The financial analysis on the new accounts receivable system is done and the numbers look good. The new process has been evaluated and key stakeholders have had input all along the way. There’s agreement that the system change is in alignment with the company mission and offers both strategic advantages and cost efficiencies. There’s nothing left to be done but set the date and implement the new technology, right? Wrong!
Selecting the right technology is a critical step but it’s only part of the success equation. Did you know that 70% of all company change initiatives fail due to sole focus on the technical solutions while disregarding the importance of the people side of the equation according to multiple sources cited by The Executive Center of Excellence? Pretty sobering statistic, isn’t it? As a result, ensuring a change management plan is devised for effective 2-way communication regarding the initiative is as critical to the project’s success as having the technology. This plan must be human-engaging and motivating, addressing needs and concerns, enrolling people in the vision, monitoring the process, and training leaders on how to effectively lead change.
Fundamental to an effective change management program-or implementing any change in the way your team does its job-is the understanding that change produces uncertainty and our brains don’t like uncertainty. In fact, neuroscience suggests that our brain craves certainty (or at least what it perceives as certainty) and that the introduction of any ambiguity is seen as an error or even a threat that needs to be corrected. This can raise stress and anxiety. It can also impact performance.
Certainty enables the brain to go on autopilot with a particular task and frees up mental capacity to attend to something else at the same time. For example, let’s say you’re a runner. On your regular route through the park, listening to your iPod, you may not remember parts of your run, but are still able to record some of your fastest times. It’s comfortable and you can get in the zone.
Now, change your route to go through the city. You are much more alert to street signs and potential traffic dangers and leave the iPod at home. It’s not as relaxing and definitely not your fastest time. It’s the same with changing the way you do your job. What used to be automatic is now less certain, requiring much more thought and mental energy, causing anxiety and reducing performance – in the short term!
So, what’s the best antidote to uncertainty? Communication…Communication….Communication. Engage employees throughout the process, beginning in the analysis phase. Gain buy-in at the top levels of the organization for the new Accounts Receivable system and set a clear, compelling vision that motivates and inspires people. Communicate that vision throughout the organization and ensure everyone knows how they fit into the big picture. Set up continuous, open two-way communication throughout the process that includes a timely feedback loop to answer questions and concerns. I’ve heard leaders say that they wait until they have all the answers before providing information. Wrong. Tell them what you do know. If some decisions haven’t been made, tell them that. If people don’t have information, they’ll make up answers. If we don’t listen and respond to their concerns, those concerns only grow and multiply thereby creating more uncertainty, escalating the threat and strengthening resistance to your initiative. Having a comprehensive, open communication plan can help prevent uncertainty from taking a stronghold.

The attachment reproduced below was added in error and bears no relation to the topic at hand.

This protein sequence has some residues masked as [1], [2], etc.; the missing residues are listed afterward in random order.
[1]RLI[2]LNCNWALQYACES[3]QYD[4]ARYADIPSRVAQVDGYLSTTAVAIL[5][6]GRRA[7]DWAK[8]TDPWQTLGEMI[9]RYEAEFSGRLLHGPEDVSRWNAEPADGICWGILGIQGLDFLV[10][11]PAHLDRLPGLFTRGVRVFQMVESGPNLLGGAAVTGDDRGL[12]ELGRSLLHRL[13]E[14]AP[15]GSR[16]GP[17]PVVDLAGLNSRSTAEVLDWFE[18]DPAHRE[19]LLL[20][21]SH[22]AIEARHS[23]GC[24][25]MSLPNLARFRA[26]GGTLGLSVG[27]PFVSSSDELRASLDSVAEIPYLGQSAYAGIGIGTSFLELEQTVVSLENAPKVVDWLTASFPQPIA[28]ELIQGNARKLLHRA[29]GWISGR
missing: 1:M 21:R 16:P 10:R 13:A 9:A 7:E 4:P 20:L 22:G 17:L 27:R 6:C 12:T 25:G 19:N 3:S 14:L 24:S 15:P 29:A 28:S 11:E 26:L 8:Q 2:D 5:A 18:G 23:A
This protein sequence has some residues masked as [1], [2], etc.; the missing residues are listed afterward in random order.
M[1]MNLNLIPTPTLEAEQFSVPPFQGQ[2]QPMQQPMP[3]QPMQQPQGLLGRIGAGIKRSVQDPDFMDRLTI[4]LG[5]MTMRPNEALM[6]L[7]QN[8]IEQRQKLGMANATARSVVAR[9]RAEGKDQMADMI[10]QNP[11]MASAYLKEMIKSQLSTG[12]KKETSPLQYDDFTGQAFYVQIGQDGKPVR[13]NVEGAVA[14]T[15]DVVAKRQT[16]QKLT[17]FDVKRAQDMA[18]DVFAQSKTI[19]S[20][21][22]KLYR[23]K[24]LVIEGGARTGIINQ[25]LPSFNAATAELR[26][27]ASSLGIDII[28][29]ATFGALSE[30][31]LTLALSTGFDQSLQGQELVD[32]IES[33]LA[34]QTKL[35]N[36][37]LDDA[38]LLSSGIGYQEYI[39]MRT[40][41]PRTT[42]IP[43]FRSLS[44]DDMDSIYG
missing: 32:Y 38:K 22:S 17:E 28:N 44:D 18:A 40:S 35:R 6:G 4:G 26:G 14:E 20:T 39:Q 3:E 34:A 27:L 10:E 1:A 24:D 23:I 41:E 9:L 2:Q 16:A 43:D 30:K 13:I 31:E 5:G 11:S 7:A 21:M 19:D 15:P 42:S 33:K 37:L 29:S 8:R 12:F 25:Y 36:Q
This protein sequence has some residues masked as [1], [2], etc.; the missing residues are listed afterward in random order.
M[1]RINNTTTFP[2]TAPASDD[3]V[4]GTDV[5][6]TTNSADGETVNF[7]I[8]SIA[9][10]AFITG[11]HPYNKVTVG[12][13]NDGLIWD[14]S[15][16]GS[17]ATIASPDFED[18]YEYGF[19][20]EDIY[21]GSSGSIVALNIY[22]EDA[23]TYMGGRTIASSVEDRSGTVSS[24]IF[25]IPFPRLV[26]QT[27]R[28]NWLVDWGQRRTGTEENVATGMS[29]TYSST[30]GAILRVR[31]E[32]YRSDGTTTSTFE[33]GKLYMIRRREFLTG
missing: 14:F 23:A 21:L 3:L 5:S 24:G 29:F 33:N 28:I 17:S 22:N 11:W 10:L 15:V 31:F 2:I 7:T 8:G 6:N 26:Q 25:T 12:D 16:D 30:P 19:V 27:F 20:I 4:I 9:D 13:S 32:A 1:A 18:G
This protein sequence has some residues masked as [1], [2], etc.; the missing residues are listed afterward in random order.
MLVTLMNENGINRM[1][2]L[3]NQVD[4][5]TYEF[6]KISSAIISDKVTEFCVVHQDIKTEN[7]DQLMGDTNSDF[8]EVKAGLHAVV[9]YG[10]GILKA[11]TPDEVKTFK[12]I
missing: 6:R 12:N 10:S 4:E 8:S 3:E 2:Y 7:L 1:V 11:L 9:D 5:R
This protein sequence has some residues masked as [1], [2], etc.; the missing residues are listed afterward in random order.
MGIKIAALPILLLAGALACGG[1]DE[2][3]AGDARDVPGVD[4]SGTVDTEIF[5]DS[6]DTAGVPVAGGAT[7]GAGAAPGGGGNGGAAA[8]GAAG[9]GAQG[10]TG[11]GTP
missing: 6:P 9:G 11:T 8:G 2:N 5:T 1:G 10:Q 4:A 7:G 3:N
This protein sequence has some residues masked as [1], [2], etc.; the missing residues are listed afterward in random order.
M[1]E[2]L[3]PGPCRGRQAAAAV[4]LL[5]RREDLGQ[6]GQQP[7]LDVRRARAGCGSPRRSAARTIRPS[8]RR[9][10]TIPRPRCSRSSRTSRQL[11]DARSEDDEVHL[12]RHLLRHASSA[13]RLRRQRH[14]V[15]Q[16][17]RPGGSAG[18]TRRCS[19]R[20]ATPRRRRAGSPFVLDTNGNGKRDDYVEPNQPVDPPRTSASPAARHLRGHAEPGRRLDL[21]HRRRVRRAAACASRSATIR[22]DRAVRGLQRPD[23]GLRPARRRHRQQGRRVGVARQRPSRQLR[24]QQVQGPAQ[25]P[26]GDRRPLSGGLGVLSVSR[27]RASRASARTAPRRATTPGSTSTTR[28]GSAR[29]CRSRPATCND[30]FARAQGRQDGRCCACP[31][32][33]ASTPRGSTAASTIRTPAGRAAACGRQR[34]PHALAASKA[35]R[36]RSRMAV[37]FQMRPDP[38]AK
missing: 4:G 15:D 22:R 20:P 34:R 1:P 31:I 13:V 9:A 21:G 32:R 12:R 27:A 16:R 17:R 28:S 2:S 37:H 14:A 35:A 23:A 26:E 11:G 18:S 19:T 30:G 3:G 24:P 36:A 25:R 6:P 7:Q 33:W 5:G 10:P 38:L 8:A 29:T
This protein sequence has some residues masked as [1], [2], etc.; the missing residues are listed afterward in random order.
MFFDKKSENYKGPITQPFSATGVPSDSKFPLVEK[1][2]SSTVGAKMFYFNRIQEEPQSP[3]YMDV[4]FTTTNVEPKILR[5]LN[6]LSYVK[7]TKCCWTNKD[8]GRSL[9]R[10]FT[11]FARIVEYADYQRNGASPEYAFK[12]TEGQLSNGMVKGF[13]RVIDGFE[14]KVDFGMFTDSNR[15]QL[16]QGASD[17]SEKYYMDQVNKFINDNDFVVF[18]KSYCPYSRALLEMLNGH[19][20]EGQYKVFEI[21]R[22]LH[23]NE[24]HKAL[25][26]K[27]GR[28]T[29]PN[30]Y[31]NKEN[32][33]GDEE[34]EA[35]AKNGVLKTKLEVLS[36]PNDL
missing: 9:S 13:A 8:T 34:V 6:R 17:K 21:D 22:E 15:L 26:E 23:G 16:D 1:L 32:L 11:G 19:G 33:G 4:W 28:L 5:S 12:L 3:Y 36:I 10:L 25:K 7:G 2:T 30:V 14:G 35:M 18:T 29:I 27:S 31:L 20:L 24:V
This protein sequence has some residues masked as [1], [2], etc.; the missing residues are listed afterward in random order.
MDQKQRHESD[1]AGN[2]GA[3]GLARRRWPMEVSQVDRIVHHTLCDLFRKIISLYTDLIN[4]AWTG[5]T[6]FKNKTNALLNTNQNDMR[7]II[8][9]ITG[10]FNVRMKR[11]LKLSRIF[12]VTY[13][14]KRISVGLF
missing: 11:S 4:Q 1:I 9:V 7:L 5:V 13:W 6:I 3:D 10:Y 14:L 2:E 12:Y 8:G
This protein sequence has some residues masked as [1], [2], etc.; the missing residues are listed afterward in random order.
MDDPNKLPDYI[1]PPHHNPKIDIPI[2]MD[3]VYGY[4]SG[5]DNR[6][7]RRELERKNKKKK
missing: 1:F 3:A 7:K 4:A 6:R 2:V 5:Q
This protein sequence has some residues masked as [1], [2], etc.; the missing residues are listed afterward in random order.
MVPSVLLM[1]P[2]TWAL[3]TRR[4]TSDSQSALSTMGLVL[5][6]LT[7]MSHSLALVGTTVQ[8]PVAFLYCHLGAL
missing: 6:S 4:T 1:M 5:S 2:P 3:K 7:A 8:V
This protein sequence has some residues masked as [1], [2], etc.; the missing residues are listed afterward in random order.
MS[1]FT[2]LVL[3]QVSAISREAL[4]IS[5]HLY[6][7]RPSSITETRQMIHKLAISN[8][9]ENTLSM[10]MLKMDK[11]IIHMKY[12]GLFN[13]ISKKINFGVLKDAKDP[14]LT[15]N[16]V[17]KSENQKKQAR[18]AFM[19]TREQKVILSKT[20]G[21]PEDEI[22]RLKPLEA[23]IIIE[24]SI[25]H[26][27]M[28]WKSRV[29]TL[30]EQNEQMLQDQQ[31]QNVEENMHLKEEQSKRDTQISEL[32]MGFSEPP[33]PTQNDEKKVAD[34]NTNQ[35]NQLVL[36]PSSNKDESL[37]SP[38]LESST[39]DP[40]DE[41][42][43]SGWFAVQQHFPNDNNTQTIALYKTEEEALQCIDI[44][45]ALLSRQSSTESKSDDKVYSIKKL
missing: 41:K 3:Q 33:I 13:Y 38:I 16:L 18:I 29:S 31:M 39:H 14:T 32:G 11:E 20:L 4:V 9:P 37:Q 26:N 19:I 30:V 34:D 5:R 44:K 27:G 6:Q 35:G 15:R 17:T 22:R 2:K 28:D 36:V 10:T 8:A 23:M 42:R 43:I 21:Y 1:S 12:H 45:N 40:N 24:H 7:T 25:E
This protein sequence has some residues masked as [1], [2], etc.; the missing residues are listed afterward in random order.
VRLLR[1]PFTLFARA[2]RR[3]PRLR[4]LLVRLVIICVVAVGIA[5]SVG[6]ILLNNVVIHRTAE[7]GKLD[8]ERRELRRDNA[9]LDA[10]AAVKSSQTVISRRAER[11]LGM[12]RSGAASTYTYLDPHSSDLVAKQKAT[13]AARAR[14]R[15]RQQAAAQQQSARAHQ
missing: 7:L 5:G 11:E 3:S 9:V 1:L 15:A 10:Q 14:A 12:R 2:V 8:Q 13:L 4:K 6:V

Effective communication from leaders on a daily basis is also critical as the new system is implemented. Leaders need to provide clear direction to their employees, maybe more detailed than usual, as they recognize that like a runner on a new route, more street signs are needed. Supportive feedback can reduce the uncertainty threat and build confidence in new processes and behaviors. Monitoring the new process and communicating what’s working well so that it can be replicated with other individuals and teams is another great change strategy.
I believe a primary key to successful change initiatives is to move stakeholders from regarding change as a threat to recognizing it as an opportunity. This promotes success and sustainability of the new Accounts Receivable system while adoption of this attitude can enhance overall work performance beyond the scope of the current project. The 2012 IBM Global CEO study (over 1,700 CEOs) found that 73% of outperforming organizations excel in managing change. Further, with rapid advances in technology and dynamic marketplaces the ability of employees to be adept at change is a critical talent management strategy. Some people naturally tolerate uncertainty better than others. However, the good news is that becoming more comfortable and adept at change can be taught and enhanced through practice.
Don’t miss a great whitepaper on, “The Imperative for Eliminating Paper from Receivables and Credit”
What are your biggest challenges for technology implementation? Communication or something else?